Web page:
Editor’s Note: Do you think we “missed” an album this week? Click here.
Each month, we always seem to come to the same conclusion when it comes to our Editors’ Picks column: Friday release days open the floodgates and unleash a seemingly endless stream of quality new music. But while some of our Editors and Contributors sit down gleefully each week to dive into this newly stocked treasure trove, others find themselves drawing a blank at the end of the month due to the breakneck pace needed to keep up to date with what’s been released. Which brings us to this Heavy Blog PSA: a weekly roundup of new albums which pares down the week’s releases to only our highest recommendations. Here you’ll find full album/single streams, pre-order links and, most importantly, a collection of albums that could very well earn a spot on your year-end list. Enjoy!
Theon Cross – Intra-I (jazz funk, Afro-jazz)
Why don’t more jazz groups incorporate tuba players (tubists?) into their lineups? I’d never asked myself that question until I discovered Theon Cross through his work with Sons of Kemet and his excellent solo debut Fyah (2019). On this new album, Cross expands beyond his Afro-jazz-funk into the realms of “dub, hip-hop, soca, grime and other sounds connected to the Afro-Caribbean diaspora,” bringing along some guest vocalists for the ride as well.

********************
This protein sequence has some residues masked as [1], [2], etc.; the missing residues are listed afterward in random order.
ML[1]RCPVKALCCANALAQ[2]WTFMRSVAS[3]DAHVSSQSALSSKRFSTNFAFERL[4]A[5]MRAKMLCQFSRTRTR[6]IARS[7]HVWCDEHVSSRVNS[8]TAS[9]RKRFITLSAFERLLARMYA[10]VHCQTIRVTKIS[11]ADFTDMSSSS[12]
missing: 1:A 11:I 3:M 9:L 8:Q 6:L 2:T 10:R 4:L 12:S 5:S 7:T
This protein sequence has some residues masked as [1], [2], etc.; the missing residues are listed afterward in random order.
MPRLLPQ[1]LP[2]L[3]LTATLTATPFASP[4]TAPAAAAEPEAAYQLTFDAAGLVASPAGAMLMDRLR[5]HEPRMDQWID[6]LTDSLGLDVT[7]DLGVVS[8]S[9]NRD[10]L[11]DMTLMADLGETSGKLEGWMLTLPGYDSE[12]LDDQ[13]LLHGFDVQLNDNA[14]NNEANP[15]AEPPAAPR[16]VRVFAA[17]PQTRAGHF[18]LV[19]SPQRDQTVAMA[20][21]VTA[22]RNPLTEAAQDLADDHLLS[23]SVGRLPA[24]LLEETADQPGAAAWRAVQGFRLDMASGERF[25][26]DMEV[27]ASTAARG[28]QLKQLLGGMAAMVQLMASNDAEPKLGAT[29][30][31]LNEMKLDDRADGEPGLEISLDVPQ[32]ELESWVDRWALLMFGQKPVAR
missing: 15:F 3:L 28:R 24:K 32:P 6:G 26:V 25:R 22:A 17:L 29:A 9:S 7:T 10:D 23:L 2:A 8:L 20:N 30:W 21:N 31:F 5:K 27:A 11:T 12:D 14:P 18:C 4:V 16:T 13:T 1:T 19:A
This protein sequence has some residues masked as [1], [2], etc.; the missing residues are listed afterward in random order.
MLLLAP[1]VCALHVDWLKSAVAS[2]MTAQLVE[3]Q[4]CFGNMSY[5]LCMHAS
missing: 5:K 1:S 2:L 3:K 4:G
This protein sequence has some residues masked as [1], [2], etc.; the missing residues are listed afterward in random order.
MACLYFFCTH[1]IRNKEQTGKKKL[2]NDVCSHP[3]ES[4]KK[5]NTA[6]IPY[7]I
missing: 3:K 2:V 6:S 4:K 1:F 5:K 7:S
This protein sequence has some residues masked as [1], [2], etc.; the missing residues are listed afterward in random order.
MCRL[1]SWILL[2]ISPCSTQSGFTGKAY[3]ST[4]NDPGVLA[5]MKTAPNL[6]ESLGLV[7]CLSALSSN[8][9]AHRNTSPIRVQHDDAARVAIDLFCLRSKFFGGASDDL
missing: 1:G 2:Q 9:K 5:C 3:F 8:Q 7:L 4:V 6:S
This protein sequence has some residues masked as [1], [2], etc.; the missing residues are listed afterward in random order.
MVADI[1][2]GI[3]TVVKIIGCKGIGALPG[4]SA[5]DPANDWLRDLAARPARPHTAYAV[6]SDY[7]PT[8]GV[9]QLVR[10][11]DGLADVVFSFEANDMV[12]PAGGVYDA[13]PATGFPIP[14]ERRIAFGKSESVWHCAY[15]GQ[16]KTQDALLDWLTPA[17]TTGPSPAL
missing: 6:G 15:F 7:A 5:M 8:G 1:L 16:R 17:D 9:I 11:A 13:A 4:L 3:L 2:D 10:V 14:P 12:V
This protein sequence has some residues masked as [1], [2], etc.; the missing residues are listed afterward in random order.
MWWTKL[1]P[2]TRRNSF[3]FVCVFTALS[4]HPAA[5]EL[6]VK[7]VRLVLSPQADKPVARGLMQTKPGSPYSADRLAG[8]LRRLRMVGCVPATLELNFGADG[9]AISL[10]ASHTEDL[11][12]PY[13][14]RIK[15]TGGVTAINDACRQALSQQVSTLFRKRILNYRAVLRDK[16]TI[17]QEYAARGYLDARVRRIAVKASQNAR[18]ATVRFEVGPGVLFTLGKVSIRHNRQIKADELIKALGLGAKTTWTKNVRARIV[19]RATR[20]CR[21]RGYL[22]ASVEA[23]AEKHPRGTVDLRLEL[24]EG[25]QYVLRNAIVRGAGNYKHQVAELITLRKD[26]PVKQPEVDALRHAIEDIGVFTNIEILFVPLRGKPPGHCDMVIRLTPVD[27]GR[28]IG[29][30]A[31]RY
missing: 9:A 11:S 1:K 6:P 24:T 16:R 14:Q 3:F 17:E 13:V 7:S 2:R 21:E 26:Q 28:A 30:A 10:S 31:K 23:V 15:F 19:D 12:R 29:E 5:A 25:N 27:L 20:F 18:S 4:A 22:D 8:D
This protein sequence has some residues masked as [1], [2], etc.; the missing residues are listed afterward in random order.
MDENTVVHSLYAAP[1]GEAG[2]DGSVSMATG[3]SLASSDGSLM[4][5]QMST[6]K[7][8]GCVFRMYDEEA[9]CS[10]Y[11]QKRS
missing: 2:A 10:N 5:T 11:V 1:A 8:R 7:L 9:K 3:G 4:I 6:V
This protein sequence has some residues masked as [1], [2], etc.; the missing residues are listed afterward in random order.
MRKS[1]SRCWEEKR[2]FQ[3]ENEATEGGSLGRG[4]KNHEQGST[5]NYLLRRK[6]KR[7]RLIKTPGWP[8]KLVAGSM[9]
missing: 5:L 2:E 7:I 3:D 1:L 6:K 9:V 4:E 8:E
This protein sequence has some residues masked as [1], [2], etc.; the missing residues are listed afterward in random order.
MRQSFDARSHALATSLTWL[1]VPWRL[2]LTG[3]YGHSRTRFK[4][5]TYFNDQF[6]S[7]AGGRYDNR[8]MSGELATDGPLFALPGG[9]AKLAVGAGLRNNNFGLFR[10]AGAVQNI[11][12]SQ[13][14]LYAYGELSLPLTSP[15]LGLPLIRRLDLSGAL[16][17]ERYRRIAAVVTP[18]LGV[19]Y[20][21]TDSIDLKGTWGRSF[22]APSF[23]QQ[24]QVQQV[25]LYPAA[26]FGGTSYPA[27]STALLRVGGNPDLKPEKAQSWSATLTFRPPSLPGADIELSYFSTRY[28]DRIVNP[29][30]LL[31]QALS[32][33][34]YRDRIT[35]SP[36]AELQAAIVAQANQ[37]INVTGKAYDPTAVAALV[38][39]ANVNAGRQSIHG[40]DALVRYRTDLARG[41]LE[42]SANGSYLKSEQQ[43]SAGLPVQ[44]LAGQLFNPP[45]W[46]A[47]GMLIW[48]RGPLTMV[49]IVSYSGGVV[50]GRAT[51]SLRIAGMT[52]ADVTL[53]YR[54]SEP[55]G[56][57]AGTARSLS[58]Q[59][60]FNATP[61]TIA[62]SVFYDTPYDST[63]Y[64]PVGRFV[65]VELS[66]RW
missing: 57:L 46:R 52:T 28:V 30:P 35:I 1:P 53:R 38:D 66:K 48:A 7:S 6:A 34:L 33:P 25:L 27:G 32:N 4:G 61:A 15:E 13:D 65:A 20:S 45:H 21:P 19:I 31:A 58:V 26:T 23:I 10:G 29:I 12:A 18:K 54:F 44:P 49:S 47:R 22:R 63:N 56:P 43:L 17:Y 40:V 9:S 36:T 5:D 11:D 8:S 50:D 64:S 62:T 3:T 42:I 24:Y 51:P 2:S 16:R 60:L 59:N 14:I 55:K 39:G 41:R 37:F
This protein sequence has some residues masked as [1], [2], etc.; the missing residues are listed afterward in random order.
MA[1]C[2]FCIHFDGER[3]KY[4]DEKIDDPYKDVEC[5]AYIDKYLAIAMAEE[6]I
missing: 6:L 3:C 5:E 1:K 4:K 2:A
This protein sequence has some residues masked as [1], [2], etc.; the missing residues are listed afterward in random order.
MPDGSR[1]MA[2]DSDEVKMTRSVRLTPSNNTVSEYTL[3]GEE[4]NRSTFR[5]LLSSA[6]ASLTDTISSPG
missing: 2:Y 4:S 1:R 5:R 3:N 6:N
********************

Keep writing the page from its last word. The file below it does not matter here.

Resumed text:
See Also: Begat the Nephilim – II: The Grand Procession (blackened death metal); I love recommending Granite State death metal, especially when it’s this good. Blackened goodness with melodic and even some symphonic flourishes to round out the proceedings.
Mastodon – Hushed and Grim (stoner rock, sludge)
I know I’ve been picking a lot of bigger releases lately, but even with everything else coming out today, these new Mastodon singles are just too strong to beat. Outside of Once More ‘Round the Sun (2014), all of the band’s releases this past decade have left me pretty cold (and sometimes dark), to the point that the last thing it seems like I would probably want at this point is a Mastodon double album. But between the Remission-style riffing of “Pushing the Tides” to the melancholic melody of “Teardrinker” and prog indulgences of “Sickle and Peace” it seems like they’re once again operating at peak performance, across every aspect of their sound.
See also: Archspire – Bleed The Future (brutal progressive tech death); Unlike Mastodon, I’ve never really been a huge fan of Archspire in the past, but this new album finally has me believing the hype. If you only check out one of the brilliant tech-death albums out this week, make it this instant genre classic.